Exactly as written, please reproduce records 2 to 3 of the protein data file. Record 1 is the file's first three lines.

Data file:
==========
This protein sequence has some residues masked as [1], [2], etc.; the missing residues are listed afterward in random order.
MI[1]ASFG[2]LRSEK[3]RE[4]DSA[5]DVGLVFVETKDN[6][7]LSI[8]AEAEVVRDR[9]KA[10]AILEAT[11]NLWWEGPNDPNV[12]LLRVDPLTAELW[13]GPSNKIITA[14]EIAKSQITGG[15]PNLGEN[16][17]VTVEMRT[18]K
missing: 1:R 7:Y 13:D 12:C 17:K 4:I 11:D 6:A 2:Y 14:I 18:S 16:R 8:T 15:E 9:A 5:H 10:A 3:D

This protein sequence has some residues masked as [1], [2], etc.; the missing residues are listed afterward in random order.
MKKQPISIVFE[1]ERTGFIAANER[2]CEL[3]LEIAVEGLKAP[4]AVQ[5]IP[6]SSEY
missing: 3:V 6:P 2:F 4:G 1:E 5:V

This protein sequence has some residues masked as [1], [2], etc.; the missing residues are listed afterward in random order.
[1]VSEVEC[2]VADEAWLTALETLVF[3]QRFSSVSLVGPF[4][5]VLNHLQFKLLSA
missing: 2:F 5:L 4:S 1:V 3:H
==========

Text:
This protein sequence has some residues masked as [1], [2], etc.; the missing residues are listed afterward in random order.
MKKQPISIVFE[1]ERTGFIAANER[2]CEL[3]LEIAVEGLKAP[4]AVQ[5]IP[6]SSEY
missing: 3:V 6:P 2:F 4:G 1:E 5:V

This protein sequence has some residues masked as [1], [2], etc.; the missing residues are listed afterward in random order.
[1]VSEVEC[2]VADEAWLTALETLVF[3]QRFSSVSLVGPF[4][5]VLNHLQFKLLSA
missing: 2:F 5:L 4:S 1:V 3:H